King's College London
Online Exhibitions
Revolution!

The rise of Napoleon

The plate reproduced here depicts the 13 Vendémiaire, which was a battle between French Revolutionary troops and Royalist Parisian civilians on 5 October 1795. The insurrection was suppressed by the revolutionary troops, who were led by Brigadier General Napoleon Bonaparte.

Bonaparte’s actions proved his loyalty to the Directory, resulting in the rapid advancement of his military career and at the age of just 26 he was promoted to the command of the Army of the Interior and then to the command of the Army of Italy. 

Plate showing a reproduction of a watercolour painting: The thirteenth Vendemiaire, October 5, 1795 by the Austrian artist Felician Myrbach. A battle between French Revolutionary troops and Royalist Parisian civilians on 5 October 1795 is depictedPlate showing a reproduction of a watercolour painting: The thirteenth Vendemiaire, October 5, 1795 by the Austrian artist Felician MyrbachNapoleon’s loyalty to the regime did not last. In November 1799, he was part of a group which successfully overthrew the Directory, in an event known as the coup of 18 Brumaire. A three-member Consulate replaced the Directory, with Napoleon as First Consul, making him France’s leading political figure. In 1804 Napoleon established the First French Empire, crowning himself Emperor of the French.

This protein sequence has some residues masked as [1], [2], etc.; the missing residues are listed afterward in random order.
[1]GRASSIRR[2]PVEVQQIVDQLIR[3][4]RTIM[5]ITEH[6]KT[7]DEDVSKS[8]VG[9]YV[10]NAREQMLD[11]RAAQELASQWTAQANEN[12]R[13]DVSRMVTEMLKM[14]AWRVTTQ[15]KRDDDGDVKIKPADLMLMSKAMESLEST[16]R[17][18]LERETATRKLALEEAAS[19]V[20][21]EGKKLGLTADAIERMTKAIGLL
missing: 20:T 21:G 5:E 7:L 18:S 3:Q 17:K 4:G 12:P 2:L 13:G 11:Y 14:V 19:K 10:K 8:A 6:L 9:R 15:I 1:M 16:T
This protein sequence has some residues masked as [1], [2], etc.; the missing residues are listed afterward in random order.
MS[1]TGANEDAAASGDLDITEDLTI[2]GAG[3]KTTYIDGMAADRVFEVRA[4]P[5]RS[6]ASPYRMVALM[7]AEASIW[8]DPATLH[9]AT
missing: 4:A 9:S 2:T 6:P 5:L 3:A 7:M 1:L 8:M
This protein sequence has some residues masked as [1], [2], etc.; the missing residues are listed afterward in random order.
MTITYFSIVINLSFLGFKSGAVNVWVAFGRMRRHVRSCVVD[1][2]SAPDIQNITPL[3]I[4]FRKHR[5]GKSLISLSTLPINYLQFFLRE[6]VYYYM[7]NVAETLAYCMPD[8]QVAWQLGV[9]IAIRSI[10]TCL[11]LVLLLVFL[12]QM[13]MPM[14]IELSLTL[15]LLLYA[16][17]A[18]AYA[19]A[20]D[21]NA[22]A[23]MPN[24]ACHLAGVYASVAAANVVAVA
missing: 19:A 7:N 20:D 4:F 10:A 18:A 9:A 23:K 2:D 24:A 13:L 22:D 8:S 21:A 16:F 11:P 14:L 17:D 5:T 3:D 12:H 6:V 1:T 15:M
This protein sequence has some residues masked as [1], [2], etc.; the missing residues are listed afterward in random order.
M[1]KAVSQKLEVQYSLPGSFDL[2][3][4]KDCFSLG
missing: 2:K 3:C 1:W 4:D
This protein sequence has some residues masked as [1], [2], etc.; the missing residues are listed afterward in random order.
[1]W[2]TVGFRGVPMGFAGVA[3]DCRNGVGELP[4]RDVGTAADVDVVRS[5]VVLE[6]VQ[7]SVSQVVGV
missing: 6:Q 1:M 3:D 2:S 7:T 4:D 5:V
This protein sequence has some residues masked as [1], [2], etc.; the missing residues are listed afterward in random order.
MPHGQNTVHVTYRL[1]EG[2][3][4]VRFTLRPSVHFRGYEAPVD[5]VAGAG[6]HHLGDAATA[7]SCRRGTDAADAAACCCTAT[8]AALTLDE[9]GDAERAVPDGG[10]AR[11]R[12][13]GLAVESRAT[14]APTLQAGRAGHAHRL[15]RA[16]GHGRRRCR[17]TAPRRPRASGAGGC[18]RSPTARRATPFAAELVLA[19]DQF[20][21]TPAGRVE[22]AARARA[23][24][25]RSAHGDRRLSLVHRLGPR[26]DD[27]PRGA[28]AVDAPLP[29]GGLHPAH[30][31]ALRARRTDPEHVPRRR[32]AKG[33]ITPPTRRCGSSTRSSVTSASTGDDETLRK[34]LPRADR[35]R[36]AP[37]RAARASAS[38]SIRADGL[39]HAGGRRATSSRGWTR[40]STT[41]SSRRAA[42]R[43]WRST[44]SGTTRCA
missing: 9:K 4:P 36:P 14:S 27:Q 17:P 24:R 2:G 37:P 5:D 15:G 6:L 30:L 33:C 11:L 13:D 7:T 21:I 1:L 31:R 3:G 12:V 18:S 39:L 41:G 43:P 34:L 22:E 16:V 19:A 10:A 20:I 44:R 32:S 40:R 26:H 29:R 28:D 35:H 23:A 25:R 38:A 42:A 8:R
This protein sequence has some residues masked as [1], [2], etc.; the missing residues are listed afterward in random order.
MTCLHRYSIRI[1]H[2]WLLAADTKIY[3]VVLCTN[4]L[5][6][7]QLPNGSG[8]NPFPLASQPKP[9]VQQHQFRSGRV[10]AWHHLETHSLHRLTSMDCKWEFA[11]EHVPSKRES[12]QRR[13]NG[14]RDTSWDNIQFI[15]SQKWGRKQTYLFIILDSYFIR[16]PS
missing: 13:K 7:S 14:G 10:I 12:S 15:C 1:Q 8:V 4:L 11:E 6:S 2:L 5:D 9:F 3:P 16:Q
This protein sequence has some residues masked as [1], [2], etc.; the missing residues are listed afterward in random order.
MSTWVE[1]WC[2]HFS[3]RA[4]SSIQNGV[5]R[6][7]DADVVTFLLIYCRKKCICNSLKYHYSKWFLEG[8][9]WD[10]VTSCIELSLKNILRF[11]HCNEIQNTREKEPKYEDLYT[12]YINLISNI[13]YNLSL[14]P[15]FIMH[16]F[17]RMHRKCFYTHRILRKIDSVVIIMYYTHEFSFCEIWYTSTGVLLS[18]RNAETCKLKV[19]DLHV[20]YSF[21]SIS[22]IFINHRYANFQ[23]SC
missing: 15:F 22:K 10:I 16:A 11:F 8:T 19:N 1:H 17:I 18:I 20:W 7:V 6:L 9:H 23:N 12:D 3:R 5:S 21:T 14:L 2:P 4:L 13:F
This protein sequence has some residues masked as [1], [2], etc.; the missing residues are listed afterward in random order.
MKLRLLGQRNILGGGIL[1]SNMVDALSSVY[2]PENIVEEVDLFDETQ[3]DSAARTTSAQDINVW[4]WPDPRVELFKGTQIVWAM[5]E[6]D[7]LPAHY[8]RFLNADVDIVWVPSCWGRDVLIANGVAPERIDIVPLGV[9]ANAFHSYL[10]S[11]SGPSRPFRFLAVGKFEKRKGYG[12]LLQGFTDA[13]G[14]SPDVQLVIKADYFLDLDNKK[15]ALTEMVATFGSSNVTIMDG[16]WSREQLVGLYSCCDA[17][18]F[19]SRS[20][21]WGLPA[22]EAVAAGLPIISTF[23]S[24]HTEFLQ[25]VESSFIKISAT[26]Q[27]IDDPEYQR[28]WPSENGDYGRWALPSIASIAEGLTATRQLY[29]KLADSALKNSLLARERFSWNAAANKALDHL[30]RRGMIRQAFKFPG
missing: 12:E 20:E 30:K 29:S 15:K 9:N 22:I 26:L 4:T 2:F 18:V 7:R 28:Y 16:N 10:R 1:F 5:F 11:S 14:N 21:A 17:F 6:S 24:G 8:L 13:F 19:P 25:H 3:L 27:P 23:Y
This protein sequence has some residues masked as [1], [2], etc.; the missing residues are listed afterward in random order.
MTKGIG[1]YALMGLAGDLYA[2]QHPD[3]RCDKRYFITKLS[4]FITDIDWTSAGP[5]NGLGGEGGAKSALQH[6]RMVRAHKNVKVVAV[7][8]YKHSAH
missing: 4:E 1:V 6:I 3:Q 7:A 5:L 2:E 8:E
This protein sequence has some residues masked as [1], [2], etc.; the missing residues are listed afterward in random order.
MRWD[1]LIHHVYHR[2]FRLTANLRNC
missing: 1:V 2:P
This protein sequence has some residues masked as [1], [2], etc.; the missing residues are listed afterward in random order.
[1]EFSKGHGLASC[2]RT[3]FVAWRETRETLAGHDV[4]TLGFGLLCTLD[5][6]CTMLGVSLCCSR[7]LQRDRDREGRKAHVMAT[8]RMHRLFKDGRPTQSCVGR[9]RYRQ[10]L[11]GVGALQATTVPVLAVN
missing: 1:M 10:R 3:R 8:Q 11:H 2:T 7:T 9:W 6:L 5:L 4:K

The plate on display is a reproduction of the watercolour painting The thirteenth Vendemiaire, October 5, 1795 by the Austrian artist Felician Myrbach.

This is from the first volume of the four volume series Life of Napoleon Bonaparte by William Milligan Sloane (1850-1928), professor of history at Princeton University.

In this exhibition


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